As it is Epiphany, I think it is time for me to apologise to the BBC for criticising The Nativity before seeing it. It did take extra-Biblical liberties, but from what I saw, it brought the reality of the story to light very well.
What prompts me on this particular day is the recollection of the Top Gear presenters, Clarkson, May and Hammond traversing the desert as the 'Three Wise Men' to offer gifts to an infant Stig in a stable over Christmas. Making fun of ordinary people's daily battle with terrorism came with dressing up in burkas, offering the wrong gifts when they got there and not having a clue what the real Wise Men's gifts of Gold, Frankincense and Myrrh actually meant (they signify Christ's Kingship, his Divinity (or Priesthood) and his sacrificial death on that cross the Muslims and the Secularists hate so much).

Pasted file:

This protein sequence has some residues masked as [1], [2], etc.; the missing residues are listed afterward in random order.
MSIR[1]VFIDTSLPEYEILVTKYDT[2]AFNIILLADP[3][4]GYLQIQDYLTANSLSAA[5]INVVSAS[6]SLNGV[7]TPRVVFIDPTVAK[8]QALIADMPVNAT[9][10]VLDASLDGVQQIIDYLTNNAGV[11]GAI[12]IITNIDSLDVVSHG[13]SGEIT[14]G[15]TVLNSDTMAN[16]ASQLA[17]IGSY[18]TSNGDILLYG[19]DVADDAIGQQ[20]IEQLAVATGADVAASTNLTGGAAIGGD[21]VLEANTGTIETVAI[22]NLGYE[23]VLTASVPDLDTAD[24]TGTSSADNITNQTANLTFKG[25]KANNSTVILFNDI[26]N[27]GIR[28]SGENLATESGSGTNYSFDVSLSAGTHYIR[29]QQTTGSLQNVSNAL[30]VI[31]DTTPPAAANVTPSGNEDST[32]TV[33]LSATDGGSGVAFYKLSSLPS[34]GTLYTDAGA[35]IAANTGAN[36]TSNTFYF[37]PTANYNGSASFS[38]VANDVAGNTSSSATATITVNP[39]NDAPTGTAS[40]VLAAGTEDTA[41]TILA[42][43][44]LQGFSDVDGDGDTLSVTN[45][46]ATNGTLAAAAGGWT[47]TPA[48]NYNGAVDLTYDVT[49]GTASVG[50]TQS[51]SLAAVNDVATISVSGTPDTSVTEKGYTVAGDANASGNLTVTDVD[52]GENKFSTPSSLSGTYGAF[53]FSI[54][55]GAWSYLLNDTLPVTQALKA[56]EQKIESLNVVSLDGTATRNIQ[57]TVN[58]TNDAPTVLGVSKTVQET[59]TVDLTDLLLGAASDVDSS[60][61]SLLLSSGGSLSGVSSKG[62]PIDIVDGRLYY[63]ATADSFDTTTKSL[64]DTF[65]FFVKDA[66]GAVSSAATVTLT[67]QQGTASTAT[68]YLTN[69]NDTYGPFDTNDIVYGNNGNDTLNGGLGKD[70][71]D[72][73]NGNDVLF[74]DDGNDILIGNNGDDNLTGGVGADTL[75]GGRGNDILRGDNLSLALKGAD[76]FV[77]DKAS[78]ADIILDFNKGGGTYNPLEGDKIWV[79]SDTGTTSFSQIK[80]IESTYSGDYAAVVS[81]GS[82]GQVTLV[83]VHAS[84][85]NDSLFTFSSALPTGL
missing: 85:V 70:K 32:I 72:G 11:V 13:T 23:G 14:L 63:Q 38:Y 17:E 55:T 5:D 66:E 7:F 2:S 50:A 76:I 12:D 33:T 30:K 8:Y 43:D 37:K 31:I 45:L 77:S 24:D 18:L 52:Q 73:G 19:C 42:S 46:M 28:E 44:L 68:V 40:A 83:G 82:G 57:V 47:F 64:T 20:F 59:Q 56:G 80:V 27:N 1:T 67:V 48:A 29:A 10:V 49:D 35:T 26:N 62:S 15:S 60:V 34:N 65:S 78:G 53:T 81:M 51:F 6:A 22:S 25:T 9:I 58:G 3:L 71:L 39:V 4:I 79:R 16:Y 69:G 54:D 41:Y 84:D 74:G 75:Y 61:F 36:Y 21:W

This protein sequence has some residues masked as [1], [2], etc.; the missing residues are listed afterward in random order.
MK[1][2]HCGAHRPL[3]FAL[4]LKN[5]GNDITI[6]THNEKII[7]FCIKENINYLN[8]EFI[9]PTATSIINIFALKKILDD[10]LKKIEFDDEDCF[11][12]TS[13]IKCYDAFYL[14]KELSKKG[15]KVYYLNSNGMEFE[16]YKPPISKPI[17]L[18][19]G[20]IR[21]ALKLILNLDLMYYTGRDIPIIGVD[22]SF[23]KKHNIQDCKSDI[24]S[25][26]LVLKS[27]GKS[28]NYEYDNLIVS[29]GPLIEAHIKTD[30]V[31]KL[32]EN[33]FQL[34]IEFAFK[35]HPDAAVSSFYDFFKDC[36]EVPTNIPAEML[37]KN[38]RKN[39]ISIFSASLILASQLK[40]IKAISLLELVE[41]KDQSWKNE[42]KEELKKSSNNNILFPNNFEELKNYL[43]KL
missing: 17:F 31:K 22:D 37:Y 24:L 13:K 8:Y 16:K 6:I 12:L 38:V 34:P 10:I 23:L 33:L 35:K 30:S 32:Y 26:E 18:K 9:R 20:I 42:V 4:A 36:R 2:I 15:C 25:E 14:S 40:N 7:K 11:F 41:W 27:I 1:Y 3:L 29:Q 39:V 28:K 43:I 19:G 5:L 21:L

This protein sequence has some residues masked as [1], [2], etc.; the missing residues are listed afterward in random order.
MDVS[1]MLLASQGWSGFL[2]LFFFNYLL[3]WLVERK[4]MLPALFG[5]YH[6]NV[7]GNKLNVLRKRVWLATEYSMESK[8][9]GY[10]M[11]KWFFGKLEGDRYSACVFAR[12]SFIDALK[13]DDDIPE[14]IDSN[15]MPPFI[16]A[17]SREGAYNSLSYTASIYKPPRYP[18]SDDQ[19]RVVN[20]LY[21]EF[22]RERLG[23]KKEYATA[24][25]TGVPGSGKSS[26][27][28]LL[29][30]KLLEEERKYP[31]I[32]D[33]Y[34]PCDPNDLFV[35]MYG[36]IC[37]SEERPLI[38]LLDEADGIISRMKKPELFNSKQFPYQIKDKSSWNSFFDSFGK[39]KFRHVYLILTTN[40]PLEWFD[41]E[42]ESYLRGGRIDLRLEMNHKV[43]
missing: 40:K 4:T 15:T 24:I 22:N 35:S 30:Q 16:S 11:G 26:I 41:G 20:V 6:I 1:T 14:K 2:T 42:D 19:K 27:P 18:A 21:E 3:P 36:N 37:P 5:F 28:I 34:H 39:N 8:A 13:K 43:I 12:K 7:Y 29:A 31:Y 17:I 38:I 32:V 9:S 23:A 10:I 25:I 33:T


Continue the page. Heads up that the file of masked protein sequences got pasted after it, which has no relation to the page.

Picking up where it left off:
But what has lost so much of my respect for Top Gear is not its flippant, deliberately-ignorant manner (I so hope it is deliberate), but the sham of the whole thing.
There is Clarkson being a big scaredy-cat, saying 'there might be a sniper around this corner.' We see his timid little car poking its nose around the corner in question. Er, filmed by the cameraman who has just taken the last two or three minutes to set up in the road in front of him around exactly the same corner, where he and the director are plainly not exactly dodging the bullets.
Some years ago, I was playing in a band at a church in Sydenham, South London, for the Epiphany service. The woman vicar was a bit like Dawn French, but with short, grey hair. Treating the adult congregation as if they were children, she opened, 'Well, this is the time of the church's year we call 'E-PIPH-A-NEE'. This is when we remember that the baby Jesus had a visit from three wise men - if there is such a thing.'
On Top Gear there is indeed not such a thing.
It's only the realisation that God is working his purpose out and that Christ has the victory which enables me to say with any hope:
HAPPY NEW YEAR!